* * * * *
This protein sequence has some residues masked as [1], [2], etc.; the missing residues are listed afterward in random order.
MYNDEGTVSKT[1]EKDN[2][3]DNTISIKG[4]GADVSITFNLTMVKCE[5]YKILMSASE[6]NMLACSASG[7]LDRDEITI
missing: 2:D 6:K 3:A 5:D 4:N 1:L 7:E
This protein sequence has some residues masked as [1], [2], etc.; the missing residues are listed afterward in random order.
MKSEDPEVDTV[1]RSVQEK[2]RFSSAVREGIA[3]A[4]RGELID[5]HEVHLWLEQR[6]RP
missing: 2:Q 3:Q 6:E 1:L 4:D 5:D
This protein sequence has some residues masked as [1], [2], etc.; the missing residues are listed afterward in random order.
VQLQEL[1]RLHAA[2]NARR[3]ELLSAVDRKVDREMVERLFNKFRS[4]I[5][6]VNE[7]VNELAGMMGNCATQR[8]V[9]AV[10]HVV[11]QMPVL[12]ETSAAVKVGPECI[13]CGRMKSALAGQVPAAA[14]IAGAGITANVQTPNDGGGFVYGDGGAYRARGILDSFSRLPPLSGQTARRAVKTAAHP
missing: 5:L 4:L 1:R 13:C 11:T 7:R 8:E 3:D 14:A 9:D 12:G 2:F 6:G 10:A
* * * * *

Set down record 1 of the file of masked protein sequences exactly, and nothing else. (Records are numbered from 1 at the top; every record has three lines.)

This protein sequence has some residues masked as [1], [2], etc.; the missing residues are listed afterward in random order.
MYNDEGTVSKT[1]EKDN[2][3]DNTISIKG[4]GADVSITFNLTMVKCE[5]YKILMSASE[6]NMLACSASG[7]LDRDEITI
missing: 2:D 6:K 3:A 5:D 4:N 1:L 7:E